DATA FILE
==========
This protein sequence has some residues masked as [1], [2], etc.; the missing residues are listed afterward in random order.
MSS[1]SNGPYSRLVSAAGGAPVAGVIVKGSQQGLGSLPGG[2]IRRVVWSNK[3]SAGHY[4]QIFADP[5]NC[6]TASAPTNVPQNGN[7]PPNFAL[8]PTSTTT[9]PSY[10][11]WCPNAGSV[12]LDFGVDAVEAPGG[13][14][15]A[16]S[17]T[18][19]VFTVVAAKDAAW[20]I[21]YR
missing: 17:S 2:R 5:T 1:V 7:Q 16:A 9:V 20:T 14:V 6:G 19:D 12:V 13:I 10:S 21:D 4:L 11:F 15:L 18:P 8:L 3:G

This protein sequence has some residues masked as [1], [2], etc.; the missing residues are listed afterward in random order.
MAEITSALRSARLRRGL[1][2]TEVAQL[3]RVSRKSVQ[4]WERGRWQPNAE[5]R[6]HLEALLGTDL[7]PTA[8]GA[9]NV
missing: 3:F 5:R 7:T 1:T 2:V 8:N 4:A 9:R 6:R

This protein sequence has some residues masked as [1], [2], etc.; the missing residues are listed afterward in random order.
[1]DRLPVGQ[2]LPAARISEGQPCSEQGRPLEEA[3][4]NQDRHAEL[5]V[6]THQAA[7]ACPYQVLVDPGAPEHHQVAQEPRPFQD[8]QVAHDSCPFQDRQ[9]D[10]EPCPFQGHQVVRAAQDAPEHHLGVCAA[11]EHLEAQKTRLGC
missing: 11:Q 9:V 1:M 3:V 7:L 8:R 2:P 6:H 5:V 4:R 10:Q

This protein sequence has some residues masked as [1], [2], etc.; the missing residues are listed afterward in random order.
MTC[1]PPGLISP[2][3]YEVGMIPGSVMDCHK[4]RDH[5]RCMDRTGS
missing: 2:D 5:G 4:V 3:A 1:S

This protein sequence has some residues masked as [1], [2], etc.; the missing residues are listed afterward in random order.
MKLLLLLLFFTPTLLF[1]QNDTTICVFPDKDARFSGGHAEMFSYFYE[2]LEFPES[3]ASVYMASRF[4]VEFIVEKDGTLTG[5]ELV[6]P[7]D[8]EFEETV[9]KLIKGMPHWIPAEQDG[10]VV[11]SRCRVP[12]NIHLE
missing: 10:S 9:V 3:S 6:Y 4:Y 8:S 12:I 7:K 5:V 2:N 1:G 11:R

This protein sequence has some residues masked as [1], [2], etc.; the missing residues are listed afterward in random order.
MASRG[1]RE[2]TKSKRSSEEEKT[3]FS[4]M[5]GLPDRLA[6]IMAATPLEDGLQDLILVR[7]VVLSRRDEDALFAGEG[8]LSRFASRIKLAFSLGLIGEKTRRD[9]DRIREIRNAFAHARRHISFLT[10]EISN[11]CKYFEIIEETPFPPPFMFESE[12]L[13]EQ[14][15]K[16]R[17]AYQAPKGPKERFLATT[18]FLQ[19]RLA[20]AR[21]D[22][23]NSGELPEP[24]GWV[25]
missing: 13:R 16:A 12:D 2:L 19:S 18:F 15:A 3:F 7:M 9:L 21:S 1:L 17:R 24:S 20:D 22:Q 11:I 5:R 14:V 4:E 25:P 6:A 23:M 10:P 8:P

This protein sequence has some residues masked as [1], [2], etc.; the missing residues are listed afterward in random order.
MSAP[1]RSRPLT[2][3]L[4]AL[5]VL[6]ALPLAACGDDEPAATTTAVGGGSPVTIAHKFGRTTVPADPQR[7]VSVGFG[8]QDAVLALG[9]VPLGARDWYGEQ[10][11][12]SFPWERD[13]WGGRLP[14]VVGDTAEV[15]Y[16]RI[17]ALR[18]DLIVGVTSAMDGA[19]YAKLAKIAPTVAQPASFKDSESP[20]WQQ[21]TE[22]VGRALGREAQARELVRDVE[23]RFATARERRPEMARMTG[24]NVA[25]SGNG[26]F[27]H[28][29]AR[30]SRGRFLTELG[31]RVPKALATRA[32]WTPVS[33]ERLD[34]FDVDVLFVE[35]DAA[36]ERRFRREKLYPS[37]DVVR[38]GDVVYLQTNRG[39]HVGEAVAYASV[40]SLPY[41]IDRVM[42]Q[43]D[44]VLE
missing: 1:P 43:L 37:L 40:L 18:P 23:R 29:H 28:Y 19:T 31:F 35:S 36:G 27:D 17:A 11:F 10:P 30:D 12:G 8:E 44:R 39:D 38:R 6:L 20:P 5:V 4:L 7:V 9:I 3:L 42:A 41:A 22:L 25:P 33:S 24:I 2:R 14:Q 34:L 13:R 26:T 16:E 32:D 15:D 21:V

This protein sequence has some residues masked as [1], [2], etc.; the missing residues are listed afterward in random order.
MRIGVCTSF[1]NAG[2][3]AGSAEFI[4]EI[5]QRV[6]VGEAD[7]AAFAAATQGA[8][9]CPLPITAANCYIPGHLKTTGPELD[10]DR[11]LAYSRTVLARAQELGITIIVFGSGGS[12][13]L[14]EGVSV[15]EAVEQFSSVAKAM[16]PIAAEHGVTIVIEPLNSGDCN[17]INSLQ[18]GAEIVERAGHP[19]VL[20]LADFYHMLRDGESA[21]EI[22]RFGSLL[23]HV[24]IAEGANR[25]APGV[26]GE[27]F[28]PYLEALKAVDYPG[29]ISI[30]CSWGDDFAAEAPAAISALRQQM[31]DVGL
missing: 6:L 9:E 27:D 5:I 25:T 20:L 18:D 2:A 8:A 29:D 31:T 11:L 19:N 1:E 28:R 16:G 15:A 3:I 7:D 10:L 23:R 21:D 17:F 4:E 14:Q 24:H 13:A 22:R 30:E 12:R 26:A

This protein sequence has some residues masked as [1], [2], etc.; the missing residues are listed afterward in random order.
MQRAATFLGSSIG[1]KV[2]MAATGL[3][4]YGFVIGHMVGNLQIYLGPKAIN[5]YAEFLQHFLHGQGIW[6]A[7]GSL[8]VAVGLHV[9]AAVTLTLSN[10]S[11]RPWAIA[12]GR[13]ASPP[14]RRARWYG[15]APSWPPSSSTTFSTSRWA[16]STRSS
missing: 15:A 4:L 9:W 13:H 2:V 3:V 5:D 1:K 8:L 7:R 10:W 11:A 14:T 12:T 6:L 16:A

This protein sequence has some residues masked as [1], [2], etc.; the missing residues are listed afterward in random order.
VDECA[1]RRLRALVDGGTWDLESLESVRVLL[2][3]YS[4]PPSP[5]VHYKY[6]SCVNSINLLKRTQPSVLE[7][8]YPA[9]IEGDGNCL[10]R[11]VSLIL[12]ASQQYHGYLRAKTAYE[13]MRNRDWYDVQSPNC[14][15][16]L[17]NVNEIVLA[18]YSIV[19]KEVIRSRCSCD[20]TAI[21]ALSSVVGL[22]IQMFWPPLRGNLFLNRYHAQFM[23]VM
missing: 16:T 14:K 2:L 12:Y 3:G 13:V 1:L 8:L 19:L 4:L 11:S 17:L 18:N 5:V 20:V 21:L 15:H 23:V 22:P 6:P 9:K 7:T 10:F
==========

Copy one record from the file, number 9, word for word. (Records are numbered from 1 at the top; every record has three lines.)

This protein sequence has some residues masked as [1], [2], etc.; the missing residues are listed afterward in random order.
MQRAATFLGSSIG[1]KV[2]MAATGL[3][4]YGFVIGHMVGNLQIYLGPKAIN[5]YAEFLQHFLHGQGIW[6]A[7]GSL[8]VAVGLHV[9]AAVTLTLSN[10]S[11]RPWAIA[12]GR[13]ASPP[14]RRARWYG[15]APSWPPSSSTTFSTSRWA[16]STRSS
missing: 15:A 4:L 9:W 13:H 2:V 3:V 5:D 1:K 8:L 7:R 10:W 11:A 14:T 12:T 6:L 16:A